PARLIAMENTARIANS debated the much awaited Independent Police Complaints and Misconduct Commission (IPCMC) Bill on Monday. At its second reading, Minister in the Prime Minister’s Department, Datuk Liew Vui Keong presented an additional 24 amendments to the original bill which was first read on July 18. Parliament has now reverted the bill to a special select committee for discussion and the bill will subsequently be presented to the Cabinet and Parliament for its final fate.
What surprised me were the strong objections raised during the debate by some members of Parliament, who felt that the IPCMC should not be established. They have forgotten that a mandate was given in 2004 to set up the Royal Commission on Inquiry to Enhance the Operations and Management of the Royal Malaysia Police. Overall, the IPCMC aims to develop the police force to be top class in service and security delivery.
It is for the first time that Malaysia is introducing an external and independent body to monitor a government agency. Its membership does not include any police officer or public servant to avoid conflict of interest. However, officers can be consulted. This is a good step forward.
However, some concerns need to be addressed. It has been pointed out that under Article 140 of the Federal Constitution, a Police Force Commission exists to deal with the “appointment, confirmation, emplacement on the permanent or pensionable establishment, promotion, transfer and exercise of disciplinary control over members of the police force”. True we have a commission that looks into employment and disciplinary conduct of the police but what the critics failed to highlight is that there is also a proviso in Article 140, which was introduced in 1976, that expressly empowers the establishment of any independent body that can act and handle disciplinary issues, if so needed. This proviso clarifies any inconsistency under Part 10 of the constitution. And, it is perfectly constitutional to form the IPCMC.
The original IPCMC Bill 2019 provided for a broad definition of misconduct that could be investigated by the IPCMC but included in it an exception to the scope that it could render the commission toothless. The bill essentially allowed the police to determine which complaints would be heard by IPCMC and which would be investigated by them.
After consultations with civil society, the revised bill removed the exception and created a new category of “minor misconduct” that could be investigated directly by the police. This means that the police could still enforce discipline among their ranks for minor infractions – administrative matters such as tardiness, for instance – and at the same time free up IPCMC’s resources to carry out independent investigations into more severe complaints such as deaths in custody or shootings by the police. This is a workable compromise between the status quo and our aspiration for independent oversight of the police.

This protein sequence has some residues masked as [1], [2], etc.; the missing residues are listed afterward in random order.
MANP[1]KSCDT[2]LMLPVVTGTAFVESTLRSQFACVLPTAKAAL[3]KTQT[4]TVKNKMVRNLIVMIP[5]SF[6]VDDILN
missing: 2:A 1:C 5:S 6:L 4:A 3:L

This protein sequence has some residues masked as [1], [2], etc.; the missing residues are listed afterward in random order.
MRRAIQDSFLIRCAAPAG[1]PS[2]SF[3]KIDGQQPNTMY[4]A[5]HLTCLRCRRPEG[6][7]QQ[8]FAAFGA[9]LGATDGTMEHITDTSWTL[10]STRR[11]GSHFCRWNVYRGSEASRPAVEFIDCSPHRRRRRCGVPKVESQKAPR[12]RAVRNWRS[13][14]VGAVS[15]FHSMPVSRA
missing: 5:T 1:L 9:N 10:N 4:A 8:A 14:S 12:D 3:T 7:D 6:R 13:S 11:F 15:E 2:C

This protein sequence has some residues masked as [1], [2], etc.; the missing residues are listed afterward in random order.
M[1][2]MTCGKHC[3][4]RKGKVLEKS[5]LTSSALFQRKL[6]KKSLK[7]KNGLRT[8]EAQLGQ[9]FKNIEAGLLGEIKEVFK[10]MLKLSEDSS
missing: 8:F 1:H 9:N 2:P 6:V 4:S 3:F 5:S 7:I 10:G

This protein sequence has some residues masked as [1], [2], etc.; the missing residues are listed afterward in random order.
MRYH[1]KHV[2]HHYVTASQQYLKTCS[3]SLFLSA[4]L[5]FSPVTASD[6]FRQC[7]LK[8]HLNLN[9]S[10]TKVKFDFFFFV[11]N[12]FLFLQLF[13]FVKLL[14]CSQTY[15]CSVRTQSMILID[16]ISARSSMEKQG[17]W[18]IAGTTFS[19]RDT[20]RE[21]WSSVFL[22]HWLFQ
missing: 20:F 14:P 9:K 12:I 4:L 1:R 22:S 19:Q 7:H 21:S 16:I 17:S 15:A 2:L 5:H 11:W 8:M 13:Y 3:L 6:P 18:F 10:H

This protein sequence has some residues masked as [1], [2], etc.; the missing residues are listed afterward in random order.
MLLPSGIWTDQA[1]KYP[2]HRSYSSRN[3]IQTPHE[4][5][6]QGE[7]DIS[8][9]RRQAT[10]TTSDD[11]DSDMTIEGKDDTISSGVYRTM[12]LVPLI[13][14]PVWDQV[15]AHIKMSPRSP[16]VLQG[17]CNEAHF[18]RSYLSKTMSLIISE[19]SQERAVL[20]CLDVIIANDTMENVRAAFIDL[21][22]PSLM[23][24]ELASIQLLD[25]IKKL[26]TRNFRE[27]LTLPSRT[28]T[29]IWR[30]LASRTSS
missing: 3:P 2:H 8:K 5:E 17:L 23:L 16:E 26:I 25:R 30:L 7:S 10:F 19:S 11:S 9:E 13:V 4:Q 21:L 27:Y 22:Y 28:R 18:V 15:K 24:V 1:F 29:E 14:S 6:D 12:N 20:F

The revised bill also intends to institute a Minor Misconduct Disciplinary Appeal Board, a three-member board with two members of the IPCMC and one police representative. This board would enable parties aggrieved by initial decisions of police investigations of minor misconduct to appeal.
The implications are two-fold: first, this is a marked shift from previous practices of allowing the police to investigate grievous misconduct in the force; and second, it allows the IPCMC to play audit/ appellate roles over the police investigations of minor misconduct. This mirrors the practice of the Independent Office of the Police Conduct for England and Wales.
However, the revised bill falls short of preventing the concentration of powers with the prime minister. Civil society has suggested the appointment of chairperson of the IPCMC be made on the advice of the Parliament instead of the executive. To mitigate arbitrariness, the bill introduces a qualification requirement for the commission member which is a welcome change
To increase transparency, the government should publicly advertise the positions via a selection committee before presenting the recommendations to the Yang di-Pertuan Agong. Suhakam’s process of appointing its commission members is a good example.
The powers of the IPCMC are not on par with Enforcement Agency Integrity Commission (EAIC). Powers such as being able to search and seize without warrant are missing. These powers are needed especially in high profile cases. In addition, the EAIC Act has a provision for public hearings, with discretion given to the commission to hold closed hearings if certain conditions are met. There is no such provision in the IPCMC Bill. Public hearings may discourage whistleblowers. There is also the possibility of adverse reactions from the police as they perceive it as shaming the force.
MPs, civil society, the police, and interested parties now have a window to ensure the IPCMC Bill is fair and just.